Thursday, 29 March 2012

Entry: gonfalonish (adj.)


In context: "On Skull's back a half-m.-long skeleton in a black robe and a cowl playing the violin in the wind of a crag with THE DEAD in maroon on a vertical gonfalonish banner unfurling below; on one biceps either an icepick or a mucronate dagger, and down both forearms a kind of St. Vitus's dance of leather-winged dragons with the words - on both forearms - HOW DO YOU LIK YOUR BLUEYED BOY NOW MR DETH!?, the typos of which, Tiny felt, only served to heighten Skull's whole general tatt-gestalt's intended effect, which Tiny presume was to repel."

Definition: From gonfalon (n.): A banner or ensign, frequently composed of or ending in several tails or streamers, suspended from a cross-bar instead of being directly fastened to the pole, esp. as used by various Italian republics or in ecclesiastical processions.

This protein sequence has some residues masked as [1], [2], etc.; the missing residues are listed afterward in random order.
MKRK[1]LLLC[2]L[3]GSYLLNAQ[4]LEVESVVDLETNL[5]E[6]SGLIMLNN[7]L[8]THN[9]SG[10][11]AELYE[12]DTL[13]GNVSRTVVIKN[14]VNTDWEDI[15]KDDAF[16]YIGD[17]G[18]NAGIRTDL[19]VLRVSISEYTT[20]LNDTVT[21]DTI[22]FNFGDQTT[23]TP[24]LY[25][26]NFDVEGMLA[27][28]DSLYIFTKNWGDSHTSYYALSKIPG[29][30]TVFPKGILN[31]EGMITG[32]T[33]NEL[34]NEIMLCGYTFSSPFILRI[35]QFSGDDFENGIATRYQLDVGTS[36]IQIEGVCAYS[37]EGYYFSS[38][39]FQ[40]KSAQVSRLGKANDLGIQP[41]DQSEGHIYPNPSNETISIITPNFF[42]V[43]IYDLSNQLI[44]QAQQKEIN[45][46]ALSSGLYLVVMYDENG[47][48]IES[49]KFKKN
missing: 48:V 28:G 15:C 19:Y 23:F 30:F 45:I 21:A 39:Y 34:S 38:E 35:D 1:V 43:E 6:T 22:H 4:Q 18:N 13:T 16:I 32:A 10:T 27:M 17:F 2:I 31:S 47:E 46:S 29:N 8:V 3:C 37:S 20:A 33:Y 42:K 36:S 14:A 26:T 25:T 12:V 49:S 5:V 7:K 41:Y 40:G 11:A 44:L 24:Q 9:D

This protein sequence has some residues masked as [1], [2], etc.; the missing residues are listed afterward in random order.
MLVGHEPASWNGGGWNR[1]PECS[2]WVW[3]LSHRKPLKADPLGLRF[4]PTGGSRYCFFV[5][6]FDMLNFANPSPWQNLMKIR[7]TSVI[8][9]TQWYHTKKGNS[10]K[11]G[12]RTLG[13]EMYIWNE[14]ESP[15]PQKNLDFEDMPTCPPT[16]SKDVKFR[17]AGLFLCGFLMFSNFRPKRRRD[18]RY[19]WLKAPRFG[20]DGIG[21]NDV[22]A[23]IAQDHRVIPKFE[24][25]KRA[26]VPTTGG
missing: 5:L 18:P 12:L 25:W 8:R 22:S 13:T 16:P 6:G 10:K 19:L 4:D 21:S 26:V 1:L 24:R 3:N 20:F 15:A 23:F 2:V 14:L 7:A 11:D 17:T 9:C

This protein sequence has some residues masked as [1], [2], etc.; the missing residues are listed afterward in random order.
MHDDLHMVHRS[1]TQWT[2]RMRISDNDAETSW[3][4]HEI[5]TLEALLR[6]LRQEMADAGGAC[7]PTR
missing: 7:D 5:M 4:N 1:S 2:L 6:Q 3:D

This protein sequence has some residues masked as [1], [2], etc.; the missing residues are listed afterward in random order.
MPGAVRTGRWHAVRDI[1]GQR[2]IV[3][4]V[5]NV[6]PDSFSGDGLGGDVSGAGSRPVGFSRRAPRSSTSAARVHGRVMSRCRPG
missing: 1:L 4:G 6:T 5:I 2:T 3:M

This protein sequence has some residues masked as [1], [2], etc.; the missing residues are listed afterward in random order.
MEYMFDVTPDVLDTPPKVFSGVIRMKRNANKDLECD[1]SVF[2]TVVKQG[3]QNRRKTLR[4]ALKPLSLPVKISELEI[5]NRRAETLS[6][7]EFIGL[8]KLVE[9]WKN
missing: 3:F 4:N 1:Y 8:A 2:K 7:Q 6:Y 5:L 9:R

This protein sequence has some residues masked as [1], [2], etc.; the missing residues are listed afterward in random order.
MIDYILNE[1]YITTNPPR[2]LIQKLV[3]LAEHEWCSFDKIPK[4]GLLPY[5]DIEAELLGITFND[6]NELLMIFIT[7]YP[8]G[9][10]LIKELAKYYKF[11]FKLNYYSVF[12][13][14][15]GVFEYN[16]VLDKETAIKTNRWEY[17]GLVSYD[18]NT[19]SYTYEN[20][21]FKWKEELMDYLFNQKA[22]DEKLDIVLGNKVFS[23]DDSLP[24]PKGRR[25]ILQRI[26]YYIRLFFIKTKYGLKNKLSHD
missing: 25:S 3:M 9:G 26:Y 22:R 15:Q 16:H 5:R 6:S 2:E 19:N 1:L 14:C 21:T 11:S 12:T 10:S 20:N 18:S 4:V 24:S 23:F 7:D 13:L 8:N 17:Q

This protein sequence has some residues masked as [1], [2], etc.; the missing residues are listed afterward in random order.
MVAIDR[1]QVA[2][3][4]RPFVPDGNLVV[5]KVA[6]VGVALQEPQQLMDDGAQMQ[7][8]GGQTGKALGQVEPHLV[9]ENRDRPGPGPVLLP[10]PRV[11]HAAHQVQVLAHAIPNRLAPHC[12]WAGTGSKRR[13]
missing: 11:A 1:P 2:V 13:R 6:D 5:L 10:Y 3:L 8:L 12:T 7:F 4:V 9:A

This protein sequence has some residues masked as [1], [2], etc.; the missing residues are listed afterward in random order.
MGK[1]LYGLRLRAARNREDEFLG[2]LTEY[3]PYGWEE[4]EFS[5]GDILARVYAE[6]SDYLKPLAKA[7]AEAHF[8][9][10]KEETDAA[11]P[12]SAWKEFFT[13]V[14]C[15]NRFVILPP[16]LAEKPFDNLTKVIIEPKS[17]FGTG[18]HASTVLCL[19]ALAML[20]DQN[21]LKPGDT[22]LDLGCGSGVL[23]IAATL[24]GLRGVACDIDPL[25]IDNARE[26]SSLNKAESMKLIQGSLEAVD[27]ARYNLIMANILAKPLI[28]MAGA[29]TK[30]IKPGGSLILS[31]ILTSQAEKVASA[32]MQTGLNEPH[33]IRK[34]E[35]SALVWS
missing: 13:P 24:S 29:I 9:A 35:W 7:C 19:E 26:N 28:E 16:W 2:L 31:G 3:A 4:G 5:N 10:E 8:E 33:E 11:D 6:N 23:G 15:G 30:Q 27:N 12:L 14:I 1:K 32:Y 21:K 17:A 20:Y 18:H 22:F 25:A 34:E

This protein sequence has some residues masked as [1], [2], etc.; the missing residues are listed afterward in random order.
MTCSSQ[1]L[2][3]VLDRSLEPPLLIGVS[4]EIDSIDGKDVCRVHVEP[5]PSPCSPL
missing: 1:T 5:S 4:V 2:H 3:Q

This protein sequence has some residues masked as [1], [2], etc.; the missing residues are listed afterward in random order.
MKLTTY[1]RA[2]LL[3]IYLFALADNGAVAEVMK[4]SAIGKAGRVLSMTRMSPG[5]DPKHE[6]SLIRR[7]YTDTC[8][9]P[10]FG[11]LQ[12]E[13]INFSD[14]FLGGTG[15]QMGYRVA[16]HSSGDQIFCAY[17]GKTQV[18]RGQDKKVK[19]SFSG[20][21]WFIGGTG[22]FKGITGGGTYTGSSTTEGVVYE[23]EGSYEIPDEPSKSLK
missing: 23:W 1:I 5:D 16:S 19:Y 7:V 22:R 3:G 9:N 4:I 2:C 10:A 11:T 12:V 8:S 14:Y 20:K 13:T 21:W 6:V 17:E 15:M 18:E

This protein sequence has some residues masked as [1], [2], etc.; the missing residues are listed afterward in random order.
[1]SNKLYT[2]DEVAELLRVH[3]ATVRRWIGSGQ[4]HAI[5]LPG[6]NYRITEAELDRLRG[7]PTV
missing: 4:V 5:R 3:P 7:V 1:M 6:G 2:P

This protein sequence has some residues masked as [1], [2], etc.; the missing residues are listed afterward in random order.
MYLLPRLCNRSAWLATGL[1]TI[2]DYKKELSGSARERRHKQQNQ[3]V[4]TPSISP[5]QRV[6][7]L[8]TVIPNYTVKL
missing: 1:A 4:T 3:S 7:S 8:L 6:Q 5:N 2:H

Other:  Definition was a bit of a surprise - I had assumed that the term was in some way pejorative. 


A part of me cringes any time I see a writer, DFW or otherwise, attempting to mimic someone else's typos/spelling mistakes. 

SNOOT score: 1


Page:208
 
Source: Oxford English Dictionary


2 comments:

  1. “Definition was a bit of a surprise - I had assumed that the term was in some way pejorative.”

    You might have been thinking of “granfalloon”: http://en.wikipedia.org/wiki/Granfalloon

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    Replies
    1. Yeah, that's definitely what happened. Cat's Cradle is a great book and one I've read several times, so probably a mis-remembering.

      Thanks Peter.

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